Originally, when a shareholder bought or sold a share, the shareholder had to physically transfer the stock certificates, which represent the number of shares the stockholder owned, to a broker. But with the advent of online trading, stocks are traded over the Internet without any actual transfer of documents. Thus, since most stockholders do not actually retain stock certificates, the certificates are held in an electronic format by brokerage firms. This is known as holding shares "in street name." This allows shares to be bought and sold on exchanges without the physical presence of either the seller or the buyer.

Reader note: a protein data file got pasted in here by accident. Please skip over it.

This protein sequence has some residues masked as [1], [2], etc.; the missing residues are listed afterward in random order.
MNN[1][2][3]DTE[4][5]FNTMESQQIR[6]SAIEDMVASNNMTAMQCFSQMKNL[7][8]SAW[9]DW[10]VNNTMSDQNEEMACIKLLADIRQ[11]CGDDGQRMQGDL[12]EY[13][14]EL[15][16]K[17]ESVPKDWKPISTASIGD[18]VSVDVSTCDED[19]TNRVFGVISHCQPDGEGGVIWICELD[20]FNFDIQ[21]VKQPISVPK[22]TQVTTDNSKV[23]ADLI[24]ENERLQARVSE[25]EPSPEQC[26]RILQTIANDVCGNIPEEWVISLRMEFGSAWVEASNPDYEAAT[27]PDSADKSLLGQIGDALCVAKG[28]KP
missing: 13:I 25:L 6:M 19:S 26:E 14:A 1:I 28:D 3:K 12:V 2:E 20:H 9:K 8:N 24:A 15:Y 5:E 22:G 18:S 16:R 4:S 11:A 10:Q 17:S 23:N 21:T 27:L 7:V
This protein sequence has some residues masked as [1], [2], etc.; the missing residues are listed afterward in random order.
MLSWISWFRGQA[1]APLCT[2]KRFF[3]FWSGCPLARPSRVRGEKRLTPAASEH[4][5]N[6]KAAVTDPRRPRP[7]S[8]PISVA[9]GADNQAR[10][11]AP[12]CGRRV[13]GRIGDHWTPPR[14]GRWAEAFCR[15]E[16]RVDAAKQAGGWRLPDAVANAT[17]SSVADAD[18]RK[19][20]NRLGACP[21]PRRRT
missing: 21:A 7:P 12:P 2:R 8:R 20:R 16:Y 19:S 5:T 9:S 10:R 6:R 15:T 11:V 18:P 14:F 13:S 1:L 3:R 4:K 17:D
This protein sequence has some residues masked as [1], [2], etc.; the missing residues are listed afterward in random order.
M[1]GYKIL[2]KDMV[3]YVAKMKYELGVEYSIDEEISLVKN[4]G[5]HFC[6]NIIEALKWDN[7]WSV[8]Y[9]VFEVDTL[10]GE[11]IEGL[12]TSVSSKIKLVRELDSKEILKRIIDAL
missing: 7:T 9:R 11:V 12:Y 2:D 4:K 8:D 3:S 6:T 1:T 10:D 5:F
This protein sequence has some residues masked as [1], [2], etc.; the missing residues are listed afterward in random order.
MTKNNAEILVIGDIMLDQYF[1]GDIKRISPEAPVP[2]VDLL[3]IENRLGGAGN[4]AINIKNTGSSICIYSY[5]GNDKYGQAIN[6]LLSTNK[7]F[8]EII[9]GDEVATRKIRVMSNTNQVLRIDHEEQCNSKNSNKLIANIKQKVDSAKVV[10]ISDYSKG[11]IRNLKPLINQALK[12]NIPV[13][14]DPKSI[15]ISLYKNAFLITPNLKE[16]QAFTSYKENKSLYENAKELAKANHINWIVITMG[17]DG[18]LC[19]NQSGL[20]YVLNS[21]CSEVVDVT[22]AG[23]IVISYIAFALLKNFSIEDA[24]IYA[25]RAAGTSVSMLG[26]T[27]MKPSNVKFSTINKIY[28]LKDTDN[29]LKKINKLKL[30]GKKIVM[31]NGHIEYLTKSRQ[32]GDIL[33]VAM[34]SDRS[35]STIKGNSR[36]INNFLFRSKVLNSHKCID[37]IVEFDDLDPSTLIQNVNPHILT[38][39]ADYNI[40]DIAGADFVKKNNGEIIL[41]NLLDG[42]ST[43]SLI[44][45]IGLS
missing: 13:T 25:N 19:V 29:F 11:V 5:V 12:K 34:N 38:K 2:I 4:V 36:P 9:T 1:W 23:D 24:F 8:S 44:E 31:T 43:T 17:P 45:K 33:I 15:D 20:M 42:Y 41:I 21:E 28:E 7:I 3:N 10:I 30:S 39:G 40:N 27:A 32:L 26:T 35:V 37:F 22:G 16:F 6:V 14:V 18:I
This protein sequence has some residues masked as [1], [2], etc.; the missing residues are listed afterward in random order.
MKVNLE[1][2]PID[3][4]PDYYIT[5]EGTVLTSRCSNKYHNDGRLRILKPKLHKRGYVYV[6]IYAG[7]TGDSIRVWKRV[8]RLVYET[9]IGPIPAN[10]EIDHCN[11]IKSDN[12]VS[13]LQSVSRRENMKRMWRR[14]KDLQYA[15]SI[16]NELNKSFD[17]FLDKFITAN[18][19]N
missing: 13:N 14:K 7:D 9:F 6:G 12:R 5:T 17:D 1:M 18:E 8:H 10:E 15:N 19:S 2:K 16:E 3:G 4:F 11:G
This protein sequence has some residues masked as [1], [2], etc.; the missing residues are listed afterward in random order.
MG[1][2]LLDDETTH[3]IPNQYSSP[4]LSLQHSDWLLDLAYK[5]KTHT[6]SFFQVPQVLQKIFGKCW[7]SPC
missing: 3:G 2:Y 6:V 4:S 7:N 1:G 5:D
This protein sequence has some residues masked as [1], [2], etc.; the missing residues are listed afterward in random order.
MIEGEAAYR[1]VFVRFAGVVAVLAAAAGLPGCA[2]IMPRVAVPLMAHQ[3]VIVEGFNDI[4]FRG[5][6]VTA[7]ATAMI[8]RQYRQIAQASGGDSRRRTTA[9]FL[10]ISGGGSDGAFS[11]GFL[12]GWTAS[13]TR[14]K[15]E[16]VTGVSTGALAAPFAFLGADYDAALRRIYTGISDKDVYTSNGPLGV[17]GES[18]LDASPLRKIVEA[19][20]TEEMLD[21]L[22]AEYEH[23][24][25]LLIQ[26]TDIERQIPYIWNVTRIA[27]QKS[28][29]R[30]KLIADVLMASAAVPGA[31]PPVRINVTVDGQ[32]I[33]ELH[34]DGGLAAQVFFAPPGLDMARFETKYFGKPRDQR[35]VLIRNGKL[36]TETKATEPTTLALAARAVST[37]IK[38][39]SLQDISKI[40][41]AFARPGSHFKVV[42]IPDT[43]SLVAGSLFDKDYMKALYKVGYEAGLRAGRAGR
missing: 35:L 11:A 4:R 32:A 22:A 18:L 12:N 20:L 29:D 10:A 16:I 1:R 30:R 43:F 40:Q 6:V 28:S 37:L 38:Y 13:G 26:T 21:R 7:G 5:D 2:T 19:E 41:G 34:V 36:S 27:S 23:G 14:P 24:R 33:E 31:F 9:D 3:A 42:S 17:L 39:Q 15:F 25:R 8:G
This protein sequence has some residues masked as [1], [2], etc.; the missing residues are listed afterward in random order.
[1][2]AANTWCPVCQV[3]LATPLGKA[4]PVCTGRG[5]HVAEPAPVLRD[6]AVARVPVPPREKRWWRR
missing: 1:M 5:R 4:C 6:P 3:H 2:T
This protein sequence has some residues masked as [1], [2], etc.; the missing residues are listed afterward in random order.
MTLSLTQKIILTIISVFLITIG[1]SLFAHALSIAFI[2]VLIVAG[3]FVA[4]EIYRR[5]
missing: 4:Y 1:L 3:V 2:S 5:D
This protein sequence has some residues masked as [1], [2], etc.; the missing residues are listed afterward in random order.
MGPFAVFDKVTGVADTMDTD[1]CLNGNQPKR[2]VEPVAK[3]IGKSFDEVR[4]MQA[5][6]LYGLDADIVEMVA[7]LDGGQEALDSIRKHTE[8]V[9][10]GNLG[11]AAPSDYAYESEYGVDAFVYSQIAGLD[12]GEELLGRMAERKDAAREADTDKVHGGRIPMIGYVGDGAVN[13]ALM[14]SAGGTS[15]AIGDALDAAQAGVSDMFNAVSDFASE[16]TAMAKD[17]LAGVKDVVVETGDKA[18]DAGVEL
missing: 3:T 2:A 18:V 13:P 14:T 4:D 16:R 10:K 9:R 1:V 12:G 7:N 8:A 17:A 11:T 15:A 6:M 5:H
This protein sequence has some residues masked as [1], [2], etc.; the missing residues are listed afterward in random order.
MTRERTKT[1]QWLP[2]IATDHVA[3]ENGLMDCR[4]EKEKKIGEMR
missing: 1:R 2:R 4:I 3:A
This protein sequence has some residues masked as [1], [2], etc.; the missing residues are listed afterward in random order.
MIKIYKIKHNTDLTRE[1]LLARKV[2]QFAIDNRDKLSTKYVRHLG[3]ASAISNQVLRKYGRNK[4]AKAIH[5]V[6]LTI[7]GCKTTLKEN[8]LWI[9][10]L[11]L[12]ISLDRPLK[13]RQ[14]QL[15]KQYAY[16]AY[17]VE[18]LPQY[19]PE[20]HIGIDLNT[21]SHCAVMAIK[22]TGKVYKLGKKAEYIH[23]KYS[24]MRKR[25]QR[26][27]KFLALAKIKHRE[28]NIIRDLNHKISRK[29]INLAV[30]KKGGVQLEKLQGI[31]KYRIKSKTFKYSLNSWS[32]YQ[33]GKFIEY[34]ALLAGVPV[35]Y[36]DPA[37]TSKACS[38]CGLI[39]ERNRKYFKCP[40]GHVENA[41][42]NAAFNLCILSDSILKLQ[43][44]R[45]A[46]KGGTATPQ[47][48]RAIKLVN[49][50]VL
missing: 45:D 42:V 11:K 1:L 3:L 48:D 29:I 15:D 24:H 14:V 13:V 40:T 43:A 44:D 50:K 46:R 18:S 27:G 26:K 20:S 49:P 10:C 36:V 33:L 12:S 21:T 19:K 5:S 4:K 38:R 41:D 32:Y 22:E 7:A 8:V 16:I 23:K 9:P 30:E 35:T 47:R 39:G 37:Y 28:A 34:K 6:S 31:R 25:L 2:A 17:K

Shareholders may not only assert power over a corporation through their election of the board of directors and voting rights, shareholders may also enforce a corporation's lawful cause of action through a derivative action. In a derivative action, a shareholder is essentially enforcing the rights of the corporation where the directors have not done so, and any recovery gained from such an action goes back to the corporation, not the shareholder. However, before a shareholder may...